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TCA Weigh-In-Motion (WIM) and On-Board Mass (OBM)

15 September 2017

Transport Certification Australia (TCA) hosted the Weigh-In-Motion (WIM) Forum this week in Brisbane.

TCA Chief Executive Officer and President of the International Society for Weigh-In-Motion (ISWIM), Chris Koniditsiotis said, “The forum attracted over 70 delegates from Australia and overseas.”

“Attendees included road managers, policy makers, regulators, researchers, transport operators, WIM suppliers, On-Board (OBM) suppliers and telematics providers.”

The Forum explored:

  • How mass data is being collected from a variety of in-road and in-vehicle systems
  • The growing dependence on mass information for infrastructure management, maintenance and investment planning, and compliance management
  • How WIM and OBM systems are being used to support productivity and safety reforms.

High-calibre speakers from Department of Transport and Main Roads (Queensland), Roads and Maritime Services (New South Wales), VicRoads (Victoria), Austroads, the Australian Road Research Board (ARRB) and the National Transport Commission (NTC) delivered presentations.

The common theme from the Forum was that mass data has multiple sources, and multiple uses, and how a standardised approach for the collection and exchange of data can further optimise road infrastructure utilisation and planning.

The Forum also highlighted how On-Board Mass (OBM) Systems are driving improved productivity outcomes for heavy vehicle freight, following the recent release of the Australian Standard for Bridge Design Loads (AS 5100.2:2017).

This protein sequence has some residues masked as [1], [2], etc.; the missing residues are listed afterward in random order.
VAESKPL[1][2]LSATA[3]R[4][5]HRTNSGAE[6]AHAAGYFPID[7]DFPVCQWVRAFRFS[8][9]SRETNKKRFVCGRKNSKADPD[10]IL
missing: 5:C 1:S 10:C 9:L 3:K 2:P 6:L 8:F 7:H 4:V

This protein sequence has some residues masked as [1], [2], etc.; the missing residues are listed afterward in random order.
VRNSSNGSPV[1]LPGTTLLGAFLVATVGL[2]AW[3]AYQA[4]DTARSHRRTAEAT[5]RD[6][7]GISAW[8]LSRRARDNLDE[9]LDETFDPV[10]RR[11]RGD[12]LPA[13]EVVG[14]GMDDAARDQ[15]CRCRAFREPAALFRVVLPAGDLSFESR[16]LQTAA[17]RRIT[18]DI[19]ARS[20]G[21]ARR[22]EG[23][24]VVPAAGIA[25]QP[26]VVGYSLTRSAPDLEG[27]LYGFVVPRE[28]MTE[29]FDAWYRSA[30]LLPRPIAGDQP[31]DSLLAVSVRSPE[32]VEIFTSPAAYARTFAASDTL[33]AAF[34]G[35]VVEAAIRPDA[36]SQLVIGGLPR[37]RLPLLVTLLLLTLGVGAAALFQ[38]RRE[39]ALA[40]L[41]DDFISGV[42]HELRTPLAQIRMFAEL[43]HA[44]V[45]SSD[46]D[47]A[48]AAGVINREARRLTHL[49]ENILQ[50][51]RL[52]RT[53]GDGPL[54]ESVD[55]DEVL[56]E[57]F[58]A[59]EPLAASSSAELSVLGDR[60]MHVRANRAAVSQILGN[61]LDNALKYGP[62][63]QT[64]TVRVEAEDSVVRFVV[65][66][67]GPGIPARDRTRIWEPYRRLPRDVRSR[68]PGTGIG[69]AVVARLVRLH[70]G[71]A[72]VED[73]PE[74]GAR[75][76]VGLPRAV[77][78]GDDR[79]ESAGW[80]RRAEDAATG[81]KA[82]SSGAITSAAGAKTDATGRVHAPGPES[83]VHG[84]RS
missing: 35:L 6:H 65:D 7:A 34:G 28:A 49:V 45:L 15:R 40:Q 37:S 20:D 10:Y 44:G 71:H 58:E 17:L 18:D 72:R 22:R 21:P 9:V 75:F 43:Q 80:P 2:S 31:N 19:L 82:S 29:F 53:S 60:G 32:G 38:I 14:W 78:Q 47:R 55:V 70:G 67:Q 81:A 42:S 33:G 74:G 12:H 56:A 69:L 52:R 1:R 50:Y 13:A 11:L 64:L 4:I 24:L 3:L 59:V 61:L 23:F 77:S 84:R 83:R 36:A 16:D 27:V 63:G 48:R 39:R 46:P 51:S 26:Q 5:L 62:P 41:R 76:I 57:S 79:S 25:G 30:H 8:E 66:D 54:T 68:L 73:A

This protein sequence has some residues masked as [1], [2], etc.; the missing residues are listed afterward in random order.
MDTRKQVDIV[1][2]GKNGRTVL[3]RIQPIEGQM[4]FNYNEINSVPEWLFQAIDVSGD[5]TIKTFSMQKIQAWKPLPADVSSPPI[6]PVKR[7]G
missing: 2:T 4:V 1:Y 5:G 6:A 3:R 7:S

“The bridge design standard specifically recognises how the use of OBM Systems, when used withthe Intelligent Access Program (IAP), allows infrastructure managers to reduce load factors for bridges,” Mr Koniditsiotis said.

“By having a better understanding of vehicle loads (through OBM Systems) and the number of vehicle movements (through the IAP), bridges are now effectively being ‘re-engineered’ for higher mass loads, without capital investment or maintenance expenditure.

Forum participants developed a shortlist of initiatives to progress the use of WIM and OBM technologies.

Mr Koniditsiotis said, “A strong theme from the Forum was the need to have national standardisation of data and interoperability of mass data, to support the growing use of data for the compliance management functions by regulators and road managers, but also road planners, pavements and bridge engineers, policy analysts, and transport operators – and more beyond.”

“A summary of actionable items will be published, and will form the basis of collaborative work programs to potential partner organisations, beneficiaries.”

I wish to acknowledge the support of the Queensland Government in supporting this Forum, and look forward to advancing the use of WIM and OBM technologies.